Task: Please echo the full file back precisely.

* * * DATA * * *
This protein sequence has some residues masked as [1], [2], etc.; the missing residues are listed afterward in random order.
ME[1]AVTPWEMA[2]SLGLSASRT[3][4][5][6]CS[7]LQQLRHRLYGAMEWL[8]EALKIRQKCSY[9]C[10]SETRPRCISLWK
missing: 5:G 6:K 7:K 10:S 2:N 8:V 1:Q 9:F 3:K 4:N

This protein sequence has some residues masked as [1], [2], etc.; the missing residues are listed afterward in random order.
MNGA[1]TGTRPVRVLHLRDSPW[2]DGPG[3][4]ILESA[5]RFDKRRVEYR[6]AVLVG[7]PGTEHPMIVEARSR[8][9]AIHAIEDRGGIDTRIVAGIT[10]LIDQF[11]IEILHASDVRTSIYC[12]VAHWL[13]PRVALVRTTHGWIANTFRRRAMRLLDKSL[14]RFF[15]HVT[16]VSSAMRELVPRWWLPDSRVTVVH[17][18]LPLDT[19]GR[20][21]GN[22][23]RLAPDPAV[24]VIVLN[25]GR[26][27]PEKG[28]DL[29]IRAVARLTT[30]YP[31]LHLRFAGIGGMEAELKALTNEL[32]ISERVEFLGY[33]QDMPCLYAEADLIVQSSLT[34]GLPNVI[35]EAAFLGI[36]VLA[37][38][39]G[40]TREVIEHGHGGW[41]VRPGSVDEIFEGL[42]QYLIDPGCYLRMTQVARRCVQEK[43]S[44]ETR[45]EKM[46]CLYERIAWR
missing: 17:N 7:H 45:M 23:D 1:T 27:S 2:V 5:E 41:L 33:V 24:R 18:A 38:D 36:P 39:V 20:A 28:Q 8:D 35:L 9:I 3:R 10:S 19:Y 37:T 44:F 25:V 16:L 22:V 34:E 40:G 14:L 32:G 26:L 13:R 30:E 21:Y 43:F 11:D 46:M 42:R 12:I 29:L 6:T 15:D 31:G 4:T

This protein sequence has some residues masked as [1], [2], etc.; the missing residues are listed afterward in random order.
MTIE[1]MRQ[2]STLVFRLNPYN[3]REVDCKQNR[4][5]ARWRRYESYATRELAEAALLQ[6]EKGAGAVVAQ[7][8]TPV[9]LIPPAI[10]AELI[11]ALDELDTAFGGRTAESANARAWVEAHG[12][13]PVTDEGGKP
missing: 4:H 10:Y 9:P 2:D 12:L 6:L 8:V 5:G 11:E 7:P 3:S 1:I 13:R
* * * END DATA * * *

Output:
This protein sequence has some residues masked as [1], [2], etc.; the missing residues are listed afterward in random order.
ME[1]AVTPWEMA[2]SLGLSASRT[3][4][5][6]CS[7]LQQLRHRLYGAMEWL[8]EALKIRQKCSY[9]C[10]SETRPRCISLWK
missing: 5:G 6:K 7:K 10:S 2:N 8:V 1:Q 9:F 3:K 4:N

This protein sequence has some residues masked as [1], [2], etc.; the missing residues are listed afterward in random order.
MNGA[1]TGTRPVRVLHLRDSPW[2]DGPG[3][4]ILESA[5]RFDKRRVEYR[6]AVLVG[7]PGTEHPMIVEARSR[8][9]AIHAIEDRGGIDTRIVAGIT[10]LIDQF[11]IEILHASDVRTSIYC[12]VAHWL[13]PRVALVRTTHGWIANTFRRRAMRLLDKSL[14]RFF[15]HVT[16]VSSAMRELVPRWWLPDSRVTVVH[17][18]LPLDT[19]GR[20][21]GN[22][23]RLAPDPAV[24]VIVLN[25]GR[26][27]PEKG[28]DL[29]IRAVARLTT[30]YP[31]LHLRFAGIGGMEAELKALTNEL[32]ISERVEFLGY[33]QDMPCLYAEADLIVQSSLT[34]GLPNVI[35]EAAFLGI[36]VLA[37][38][39]G[40]TREVIEHGHGGW[41]VRPGSVDEIFEGL[42]QYLIDPGCYLRMTQVARRCVQEK[43]S[44]ETR[45]EKM[46]CLYERIAWR
missing: 17:N 7:H 45:M 23:D 1:T 27:S 2:V 5:E 41:L 33:V 24:R 18:A 38:D 36:P 39:V 20:A 28:Q 8:D 35:L 9:I 3:R 10:S 19:Y 37:T 44:F 25:V 16:L 22:V 34:E 40:G 14:L 32:G 26:L 13:R 30:E 21:Y 43:F 11:D 46:M 42:R 12:I 29:L 6:T 15:D 31:G 4:T

This protein sequence has some residues masked as [1], [2], etc.; the missing residues are listed afterward in random order.
MTIE[1]MRQ[2]STLVFRLNPYN[3]REVDCKQNR[4][5]ARWRRYESYATRELAEAALLQ[6]EKGAGAVVAQ[7][8]TPV[9]LIPPAI[10]AELI[11]ALDELDTAFGGRTAESANARAWVEAHG[12][13]PVTDEGGKP
missing: 4:H 10:Y 9:P 2:D 12:L 6:L 8:V 5:G 11:E 7:P 3:S 1:I 13:R